Human can vote for the dog park, too

Supporters of the campaign to create a dog park in Laconia gathered at the proposed 5-acre site off Growtth Road on Thursday. The group, Happy Tails Dog Park, has entered into the 5th annual "Bark for Your Park Contest" sponsored by PetSafe, which will award four prizes of $25,000 and a grand prize of $100,000 to the community projects that receive the most votes at and at Crouching at center is Ginny Martin, president of Happy Tails Dog Park of the Lakes Region, who said votes for the initial round will be counted through June 10 and the 15 finalists will proceed to compete for the cash prizes. She urged local residents to vote for the park, noting that each person can vote twice per day. "The dog park is open to anybody, they don't have to live in Laconia. Anybody can vote, you don't even have to have a dog to vote," she said. (Laconia Daily Sun photo/Adam Drapcho)

Affordable housing group to renovate decrepit Franklin mill into 45 apartments

FRANKLIN — Mayor Ken Merrifield recalled that last week, not the first time, he was explaining the challenges of rehabilitating derelict buildings downtown to a social studies class at the High School and this week was listening as representatives of CATCH Neighborhood Housing told the City Council of plans to convert the old Riverbend Mill on Memorial Street to 45 apartments.

CATCH, a nonprofit, Concord-based corporation provides housing for individuals and families of low or moderate income in Merrimack County, announced it has entered a purchase and sale agreement to acquire the vacant building and invest $10 million in its renovation and conversion.

"I cannot remember anyone spending this much money in downtown Franklin," said Merrifield. "This is very exciting."

The horseshoe shaped mill building stands in the center of the city, between the Franklin Opera House and Odell Park, and is visible across the Winnipesaukee River from Central Street. The renovation and conversion is expected to take between six and nine months to complete and CATCH expects to begin renting units in 2017. Merrifield said that the rents will be affordable to tenants whose incomes fall within low and high limits. He was especially pleased to learn that CATCH was exploring the prospect of lending preference to tenants engaged in the performing arts.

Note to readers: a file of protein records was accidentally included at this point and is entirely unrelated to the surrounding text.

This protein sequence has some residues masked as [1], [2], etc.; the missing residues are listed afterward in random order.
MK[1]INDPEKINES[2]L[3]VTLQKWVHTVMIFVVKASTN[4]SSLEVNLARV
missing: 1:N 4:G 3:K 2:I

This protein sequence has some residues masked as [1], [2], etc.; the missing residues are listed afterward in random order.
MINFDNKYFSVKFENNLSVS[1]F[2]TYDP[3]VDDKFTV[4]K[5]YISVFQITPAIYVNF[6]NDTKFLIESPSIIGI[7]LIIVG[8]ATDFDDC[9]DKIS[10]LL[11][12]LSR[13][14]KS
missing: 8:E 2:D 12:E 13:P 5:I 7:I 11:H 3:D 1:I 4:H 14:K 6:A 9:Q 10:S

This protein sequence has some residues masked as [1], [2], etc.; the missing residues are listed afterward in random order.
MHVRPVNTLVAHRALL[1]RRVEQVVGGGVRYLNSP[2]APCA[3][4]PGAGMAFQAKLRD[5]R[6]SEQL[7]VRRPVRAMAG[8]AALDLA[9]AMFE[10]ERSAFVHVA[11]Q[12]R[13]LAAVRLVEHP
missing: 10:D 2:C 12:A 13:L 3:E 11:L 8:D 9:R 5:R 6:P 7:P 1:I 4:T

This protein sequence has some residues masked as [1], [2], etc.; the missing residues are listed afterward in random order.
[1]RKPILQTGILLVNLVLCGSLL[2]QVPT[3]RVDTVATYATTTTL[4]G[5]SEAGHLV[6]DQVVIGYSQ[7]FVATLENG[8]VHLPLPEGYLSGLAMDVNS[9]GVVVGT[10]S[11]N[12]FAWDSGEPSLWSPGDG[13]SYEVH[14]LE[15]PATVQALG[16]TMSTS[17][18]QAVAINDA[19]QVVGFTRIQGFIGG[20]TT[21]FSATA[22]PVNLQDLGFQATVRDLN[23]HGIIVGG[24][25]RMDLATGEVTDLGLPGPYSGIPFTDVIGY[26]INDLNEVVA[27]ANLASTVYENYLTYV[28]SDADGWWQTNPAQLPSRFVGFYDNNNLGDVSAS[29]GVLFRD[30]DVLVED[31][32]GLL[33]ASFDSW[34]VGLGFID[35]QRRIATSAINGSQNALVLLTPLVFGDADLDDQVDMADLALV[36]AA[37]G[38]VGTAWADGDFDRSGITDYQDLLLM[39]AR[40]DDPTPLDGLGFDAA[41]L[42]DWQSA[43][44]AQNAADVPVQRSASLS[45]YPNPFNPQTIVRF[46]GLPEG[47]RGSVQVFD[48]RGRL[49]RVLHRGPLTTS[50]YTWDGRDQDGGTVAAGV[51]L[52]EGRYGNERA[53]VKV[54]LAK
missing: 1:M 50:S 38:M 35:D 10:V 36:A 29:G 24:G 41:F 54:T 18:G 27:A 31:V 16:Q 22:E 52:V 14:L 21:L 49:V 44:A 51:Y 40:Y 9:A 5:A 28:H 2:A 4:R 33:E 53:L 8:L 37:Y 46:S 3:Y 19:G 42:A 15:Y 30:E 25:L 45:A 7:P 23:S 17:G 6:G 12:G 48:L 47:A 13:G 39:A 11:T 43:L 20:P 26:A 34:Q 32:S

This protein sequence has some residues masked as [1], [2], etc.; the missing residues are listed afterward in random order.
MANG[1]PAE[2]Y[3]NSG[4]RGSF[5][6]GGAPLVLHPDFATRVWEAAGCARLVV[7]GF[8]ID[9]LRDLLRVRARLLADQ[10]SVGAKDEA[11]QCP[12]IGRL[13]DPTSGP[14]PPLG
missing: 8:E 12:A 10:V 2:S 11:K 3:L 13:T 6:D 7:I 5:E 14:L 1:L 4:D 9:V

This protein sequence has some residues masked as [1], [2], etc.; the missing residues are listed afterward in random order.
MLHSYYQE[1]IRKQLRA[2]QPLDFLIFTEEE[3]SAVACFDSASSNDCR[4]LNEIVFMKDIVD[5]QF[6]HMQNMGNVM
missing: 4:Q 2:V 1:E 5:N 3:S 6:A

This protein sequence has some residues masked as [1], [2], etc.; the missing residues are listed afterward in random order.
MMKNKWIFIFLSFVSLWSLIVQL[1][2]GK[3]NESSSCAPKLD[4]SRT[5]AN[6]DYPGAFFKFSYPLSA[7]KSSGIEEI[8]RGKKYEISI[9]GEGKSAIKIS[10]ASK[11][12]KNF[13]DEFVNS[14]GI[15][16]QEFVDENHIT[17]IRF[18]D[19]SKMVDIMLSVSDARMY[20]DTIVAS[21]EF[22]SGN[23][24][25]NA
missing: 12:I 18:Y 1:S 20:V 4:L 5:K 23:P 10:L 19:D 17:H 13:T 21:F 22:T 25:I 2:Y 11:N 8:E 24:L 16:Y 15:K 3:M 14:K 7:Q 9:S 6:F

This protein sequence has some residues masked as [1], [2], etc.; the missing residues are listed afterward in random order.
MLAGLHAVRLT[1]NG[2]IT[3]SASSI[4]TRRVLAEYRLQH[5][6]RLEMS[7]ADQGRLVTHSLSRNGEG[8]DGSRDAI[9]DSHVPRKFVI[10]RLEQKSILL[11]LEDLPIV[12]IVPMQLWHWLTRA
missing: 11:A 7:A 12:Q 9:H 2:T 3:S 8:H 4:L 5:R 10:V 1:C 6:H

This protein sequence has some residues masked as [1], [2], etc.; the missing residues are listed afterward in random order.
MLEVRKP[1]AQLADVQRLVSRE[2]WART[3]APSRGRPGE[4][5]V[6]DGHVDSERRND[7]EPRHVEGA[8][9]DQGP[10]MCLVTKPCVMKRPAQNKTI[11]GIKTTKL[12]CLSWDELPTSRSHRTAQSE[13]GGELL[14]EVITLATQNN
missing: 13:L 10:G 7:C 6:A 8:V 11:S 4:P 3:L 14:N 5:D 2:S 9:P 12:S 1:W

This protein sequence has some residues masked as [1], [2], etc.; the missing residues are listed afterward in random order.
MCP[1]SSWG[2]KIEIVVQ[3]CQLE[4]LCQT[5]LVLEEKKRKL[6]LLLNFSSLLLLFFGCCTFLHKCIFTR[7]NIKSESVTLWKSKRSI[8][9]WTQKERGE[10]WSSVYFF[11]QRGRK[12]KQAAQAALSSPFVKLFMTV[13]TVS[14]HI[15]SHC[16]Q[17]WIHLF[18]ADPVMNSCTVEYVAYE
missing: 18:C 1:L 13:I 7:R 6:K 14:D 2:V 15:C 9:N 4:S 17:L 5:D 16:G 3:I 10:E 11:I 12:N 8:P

Merrifield noted that for many years CATCH has expressed an interest in Franklin and in April participated in a design charette — "Franklin for a Lifetime" — focused on revitalizing the city center. He said breathing new life into buildings like the Riverbend Mill is seldom feasible for private developers, but with access to a variety of grants and low-interest loans CATCH can assemble financial packages to undertake such projects.
"We are hoping that this project will spur similar activity on the part of other property owners and investors," Merrifield said.

Proud new owners of Gilford Village Store

GILFORD — For David Fraser and Marlene Minemier purchasing the Gilford Village Store was like coming home to their roots.

The couple, who were successful in real estate and building, wanted to start something different than before, but be involved in something familiar to them — family and community.

"We want to bring this back to be the focal point of the village," Fraser said.

The Gilford Village Store was built in 1936 by Jeremiah Thing, Albert Chase and Benjamin Jewett Jr. according to a Gilford Village Walking Tour published online. Most recently, it's been owned by Norm Soucy who sold a variety of sandwiches, homemade soup and salads.

Fraser and Minemier plan on continuing with most of the above, including pizza, but said they want to add some local touches — like N.H. native wine, local micro-brewery beer and other local products like maple syrup, sauces, marinades jellies and the like.

"We have already had some vendors reach out to us," said Fraser.

The couple plans on staying open and make some small changes as the summer and fall come. During the winter months, they will close and give the store a "100-year face-lift" said Minemier.

She said they'll keep a little bit of the convenience portion but expand their product lines.

"We'll be rolling it out in phases and getting feedback from the local people," she said, noting she wants it to be a "destination" place where people can come in, enjoy a cup of coffee and visit.

"We are not corporate," said Minemier. "We're like Mom and Pop and want to offer a little bit of something for everybody."

The parents of a young daughter, the both said there will be a "Leah's Candy Corner" where she will select items of particular interest to her and other children.

"We've always been entrepreneurial and we wanted our daughter to have a small role in our business.

Both have worked in Concord for a number of years while living in Meredith, but wanted to get back to working in a small town like Gilford.

"We're able to do this because we've been so successful," said Minemier.

"And we want to be part of a community," said Fraser.


CUTLINE: New Gilford Village Store owners David Fraser and Marlene Minemier stand in the eating area of the nearly 200-year-old business. (Laconia Daily Sun photo/Gail Ober)

Laconia Police deal with fake bomb on Academy Street

LACONIA — City police, working with an explosives technician from the N.H. State Police, determined a device found smoking near the intersection of Academy and Pearl streets on Saturday at 9 p.m. was not a bomb.

The device appeared to be a crude, homemade device made from three cylindrical objects duct-taped together.

It was viewed by a robot with a camera and later destroyed.

Anyone with any information is asked to call the Laconia Police at 524-5252.